Category Archives: Websites

3rd Party Plug-ins Need Responsive Design

If you haven’t seen and learned about the power of Responsive Web Design, you’re missing a great new piece of digital marketing technology.  Responsive Design throws out the idea of mobile websites, and instead builds a multi-device-capable platform around a single website.

My company offers Responsive Websites, and I’m learning that others providers are also entering this exciting space.  For our automotive dealer customers, the benefits are enormous with sites that offer better consumer experiences, improved SEO and Social capabilities, and also also easier to maintain.

The next challenge for Responsive Website Design in the automotive space is convincing our 3rd Party Plug-in Providers that they also need to embrace this technology.  I am referring to the many plug-ins for pricing, chat, online negotiation and financing that currently are built around desktop and mobile websites.  When a Responsive Website attempts to plug-in some of these 3rd party modules, the consumer experience is not always consistent, with chat or pricing windows appearing in varied styles on smart phones and tablets.

Clearly some standardization around Responsive techology is needed for 3rd parties creating website modules, and Dominion is willing to help lead this charge.

What do you think?  Any 3rd Party Plug-in providers ready to dive in?


5 Reasons to Hate Your Mobile Website

On January 9 2007 Steve Jobs announced the iPhone at the Macworld convention, and started a revolution in the way people consumed the web.   As Apple and their competitors began shipping millions of smartphones to the masses, the need for websites compatible with the smaller screen became critical.  The website world responded with a “mobile website”.  The mobile website was designed as a separate site, that would be served up when it detected the user was on a mobile device.  Then on January 27, 2010, Steve Jobs again changed the rules by announcing the iPad introduction at an Apple press conference, and website providers scrambled to update their strategy.

Many dealers still have these old mobile websites.  Folks, your mobile website is a 2007 solution to a 2013 problem, and you should hate it for the following reasons:

Reason 1:  You’re spending too much money.  Logic tells us, if we build both a desktop site and a mobile site, it will cost more than building a single website.  In addition, that same logic tells us if we have to maintain two websites, it will take more time versus one site.   Maintaining two sites also introduces the chance for errors, omissions, and situations where the two sites have different data.  Save your time and money by building one Responsive website.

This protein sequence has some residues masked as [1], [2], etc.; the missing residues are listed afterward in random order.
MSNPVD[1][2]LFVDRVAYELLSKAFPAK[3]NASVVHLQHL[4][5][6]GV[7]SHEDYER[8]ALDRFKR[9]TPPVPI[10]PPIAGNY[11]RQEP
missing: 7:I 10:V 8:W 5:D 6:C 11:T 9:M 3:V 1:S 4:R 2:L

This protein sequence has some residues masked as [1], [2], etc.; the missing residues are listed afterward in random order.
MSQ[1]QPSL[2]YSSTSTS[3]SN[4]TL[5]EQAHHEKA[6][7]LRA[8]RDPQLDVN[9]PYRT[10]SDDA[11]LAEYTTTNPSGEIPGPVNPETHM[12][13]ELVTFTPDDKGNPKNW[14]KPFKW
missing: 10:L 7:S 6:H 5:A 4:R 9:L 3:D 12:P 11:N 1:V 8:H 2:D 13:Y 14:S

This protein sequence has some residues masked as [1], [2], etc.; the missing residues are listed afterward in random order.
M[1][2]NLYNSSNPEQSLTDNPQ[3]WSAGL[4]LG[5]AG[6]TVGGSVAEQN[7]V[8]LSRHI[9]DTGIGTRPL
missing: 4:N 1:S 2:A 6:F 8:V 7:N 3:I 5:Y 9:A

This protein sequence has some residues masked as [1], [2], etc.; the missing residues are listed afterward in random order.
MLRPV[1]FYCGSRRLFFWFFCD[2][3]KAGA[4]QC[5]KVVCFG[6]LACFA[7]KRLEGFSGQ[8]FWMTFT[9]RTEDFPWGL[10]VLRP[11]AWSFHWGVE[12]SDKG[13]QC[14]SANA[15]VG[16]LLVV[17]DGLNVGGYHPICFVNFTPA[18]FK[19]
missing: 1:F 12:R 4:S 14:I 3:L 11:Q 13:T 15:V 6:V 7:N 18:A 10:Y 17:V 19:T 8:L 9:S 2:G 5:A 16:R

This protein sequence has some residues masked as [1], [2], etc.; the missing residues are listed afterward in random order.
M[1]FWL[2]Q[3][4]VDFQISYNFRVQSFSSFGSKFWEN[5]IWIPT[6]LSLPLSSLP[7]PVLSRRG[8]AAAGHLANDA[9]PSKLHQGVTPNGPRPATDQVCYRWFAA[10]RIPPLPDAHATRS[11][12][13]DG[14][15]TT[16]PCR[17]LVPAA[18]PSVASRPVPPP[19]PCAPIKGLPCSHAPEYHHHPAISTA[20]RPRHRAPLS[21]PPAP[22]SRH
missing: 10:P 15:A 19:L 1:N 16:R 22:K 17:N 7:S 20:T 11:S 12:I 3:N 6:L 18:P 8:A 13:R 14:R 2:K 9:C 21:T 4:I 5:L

Reason 2:  Your SEO is not what it could be.  Both Google and Bing are on record, they prefer a single Responsive website instead of multiple sites.  For the search engines, a single website means indexing is easier, and increases the likelihood of delivering the desired content to the user.  With multiple sites, your inbound linking strategy becomes confusing.  Which links should you work to build, ones to your desktop or mobile site?  The choice is clear, a single Responsive website results in superior SEO.

Reason 3:  You’ve got 2 website addresses.  Remember we said it was a band-aid approach, and having both a mobile and desktop website is a sloppy solution that delivers poor results.  What happens if a desktop user Facebook-shares a page on your main website, but mobile shoppers click on the links?  Redirects happen, and many times they happen poorly, delivering the wrong pages to the user and increasing abandon rate. have different addresses.  Responsive gives you consistency, one site with same content and same experience.

Reason 4:  Your Analytics are difficult to track.  Our website analytics help us answer many questions for our marketing strategy, but two URLs results in misleading and confusing statistics.  To get a true picture of your website results, you may need to combine multiple reports, and layer information.  With a single website, you have a single analytics report, showing you where you’re having success, and where you need attention.

Reason 5:  Your users hate your mobile website.  Why do I feel this way?  A separate mobile website is doomed from the beginning.  We’re giving the shopper a different user-experience depending on the device they’re using, in many cases with conflicting content since we have to maintain them separately.  In addition, nearly every mobile website is “limited function” which means not all of the content from the main website is included.  For reasons listed above, a mobile shopper may be sent to pages that don’t exist, have conflicting information, throw the user onto a desktop site (pinch, zoom, scroll…leave) or simply give an error page.  The old strategy of using redirects doesn’t always work, and is again…a band-aid strategy.